Irving Babbitt Quotes (38 Quotes)


    We must not, however, be like the leaders of the great romantic revolt who, in their eagerness to get rid of the husk of convention, disregarded also the humane aspiration.

    To harmonize the One with the Many, this is indeed a difficult adjustment, perhaps the most difficult of all, and so important, withal, that nations have perished from their failure to achieve it.

    The democratic idealist is prone to make light of the whole question of standards and leadership because of his unbounded faith in the plain people.

    The humanitarian lays stress almost solely upon breadth of knowledge and sympathy.

    If quantitatively the American achievement is impressive, qualitatively it is somewhat less satisfying.


    If we are to have such a discipline we must have standards, and to get our standards under existing conditions we must have criticism.

    Perhaps as good a classification as any of the main types is that of the three lusts distinguished by traditional Christianity - the lust of knowledge, the lust of sensation, and the lust of power.

    A gross and palpable error of the era that is just closing has been the confusion of mechanical and material progress with moral progress.

    The humanities need to be defended today against the encroachments of physical science, as they once needed to be against the encroachment of theology.

    Since every man desires happiness, it is evidently no small matter whether he conceives of happiness in terms of work or of enjoyment.

    One of our federal judges said, not long ago, that what the American people need is ten per cent of thought and ninety per cent of action.

    Inasmuch as society cannot go on without discipline of some kind, men were constrained, in the absence of any other form of discipline, to turn to discipline of the military type.

    A democracy, the realistic observer is forced to conclude, is likely to be idealistic in its feelings about itself, but imperialistic about its practice.

    According to the new ethics, virtue is not restrictive but expansive, a sentiment and even an intoxication.

    The human mind, if it is to keep its sanity, must maintain the nicest balance between unity and plurality.

    An American of the present day reading his Sunday newspaper in a state of lazy collapse is one of the most perfect symbols of the triumph of quantity over quality that the world has yet seen.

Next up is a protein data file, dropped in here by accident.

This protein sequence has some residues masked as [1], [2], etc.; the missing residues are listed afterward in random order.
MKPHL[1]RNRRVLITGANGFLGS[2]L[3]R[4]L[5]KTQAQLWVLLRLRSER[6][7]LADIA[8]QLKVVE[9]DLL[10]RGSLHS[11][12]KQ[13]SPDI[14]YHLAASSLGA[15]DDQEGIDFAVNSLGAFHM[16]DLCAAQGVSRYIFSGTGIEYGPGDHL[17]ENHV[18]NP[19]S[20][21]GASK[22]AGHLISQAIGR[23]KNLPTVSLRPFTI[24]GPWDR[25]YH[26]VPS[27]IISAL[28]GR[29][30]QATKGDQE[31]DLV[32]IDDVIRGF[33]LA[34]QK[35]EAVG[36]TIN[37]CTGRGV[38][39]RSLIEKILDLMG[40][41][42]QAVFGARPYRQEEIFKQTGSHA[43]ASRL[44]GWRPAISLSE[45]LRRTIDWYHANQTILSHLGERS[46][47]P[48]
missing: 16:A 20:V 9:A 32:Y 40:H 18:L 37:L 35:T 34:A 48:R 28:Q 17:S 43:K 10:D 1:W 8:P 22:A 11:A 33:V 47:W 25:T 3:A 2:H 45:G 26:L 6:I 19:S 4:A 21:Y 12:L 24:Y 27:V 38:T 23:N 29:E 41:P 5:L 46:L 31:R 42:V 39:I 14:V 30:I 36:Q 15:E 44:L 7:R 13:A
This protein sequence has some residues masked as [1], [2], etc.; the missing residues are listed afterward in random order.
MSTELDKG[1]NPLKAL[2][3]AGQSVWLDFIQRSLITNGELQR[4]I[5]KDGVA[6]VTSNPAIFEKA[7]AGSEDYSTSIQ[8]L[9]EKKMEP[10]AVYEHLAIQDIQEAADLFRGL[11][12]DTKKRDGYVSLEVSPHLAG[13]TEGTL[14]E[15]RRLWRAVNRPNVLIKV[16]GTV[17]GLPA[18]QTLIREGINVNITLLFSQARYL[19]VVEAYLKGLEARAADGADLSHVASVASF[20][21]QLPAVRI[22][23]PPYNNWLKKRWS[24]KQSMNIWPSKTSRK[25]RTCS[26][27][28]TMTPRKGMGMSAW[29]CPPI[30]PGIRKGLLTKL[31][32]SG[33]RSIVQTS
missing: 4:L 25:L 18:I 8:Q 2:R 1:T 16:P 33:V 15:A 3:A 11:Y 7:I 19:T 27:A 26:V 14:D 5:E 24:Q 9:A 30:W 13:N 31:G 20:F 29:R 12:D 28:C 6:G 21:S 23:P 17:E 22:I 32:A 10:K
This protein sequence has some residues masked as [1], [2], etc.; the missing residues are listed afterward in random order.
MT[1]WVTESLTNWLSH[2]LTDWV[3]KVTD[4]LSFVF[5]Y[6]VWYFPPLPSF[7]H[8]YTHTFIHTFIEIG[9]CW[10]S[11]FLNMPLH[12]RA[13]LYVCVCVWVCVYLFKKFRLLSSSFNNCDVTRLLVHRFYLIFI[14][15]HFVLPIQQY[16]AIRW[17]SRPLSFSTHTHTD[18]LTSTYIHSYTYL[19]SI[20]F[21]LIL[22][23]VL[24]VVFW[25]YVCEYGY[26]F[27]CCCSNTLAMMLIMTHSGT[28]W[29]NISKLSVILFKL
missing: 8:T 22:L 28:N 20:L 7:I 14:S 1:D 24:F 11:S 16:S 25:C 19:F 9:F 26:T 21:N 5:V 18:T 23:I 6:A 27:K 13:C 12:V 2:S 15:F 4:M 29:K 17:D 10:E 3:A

Democracy is now going forth on a crusade against imperialism.

    The true humanist maintains a just balance between sympathy and selection.

    A remarkable feature of the humanitarian movement, on both its sentimental and utilitarian sides, has been its preoccupation with the lot of the masses.

    Very few of the early Italian humanists were really humane.

    We may affirm, then, that the main drift of the later Renaissance was away from a humanism that favored a free expansion toward a humanism that was in the highest degree disciplinary and selective.

    Act strenuously, would appear to be our faith, and right thinking will take care of itself.

    The ultimate binding element in the medieval order was subordination to the divine will and its earthly representatives, notably the pope.

    The industrial revolution has tended to produce everywhere great urban masses that seem to be increasingly careless of ethical standards.

    Anyone who thus looks up has some chance of becoming worthy to be looked up to in turn.

    Tell him, on the contrary, that he needs, in the interest of his own happiness, to walk in the path of humility and self-control, and he will be indifferent, or even actively resentful.

    For behind all imperialism is ultimately the imperialistic individual, just as behind all peace is ultimately the peaceful individual.

    A person who has sympathy for mankind in the lump, faith in its future progress, and desire to serve the great cause of this progress, should be called not a humanist, but a humanitarian, and his creed may be designated as humanitarianism.

    Furthermore, America suffers not only from a lack of standards, but also not infrequently from a confusion or an inversion of standards.

    The papacy again, representing the traditional unity of European civilization, has also shown itself unable to limit effectively the push of nationalism.


    More Irving Babbitt Quotations (Based on Topics)


    Democracy - Man - America - Mind - Quantity - Wisdom & Knowledge - Leadership - Happiness - Progress - Discipline - Leading & Managing - World - Thought & Thinking - Belief & Faith - Society & Civilization - Actions - Science - Laziness - Ethics - View All Irving Babbitt Quotations

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    Walter Pater - Roland Barthes - M. H. Abrams - Joel Siegel - James Wolcott - Irving Babbitt - Henry Louis Gates - Eric Bentley - Christopher Ricks - Alphonse Karr


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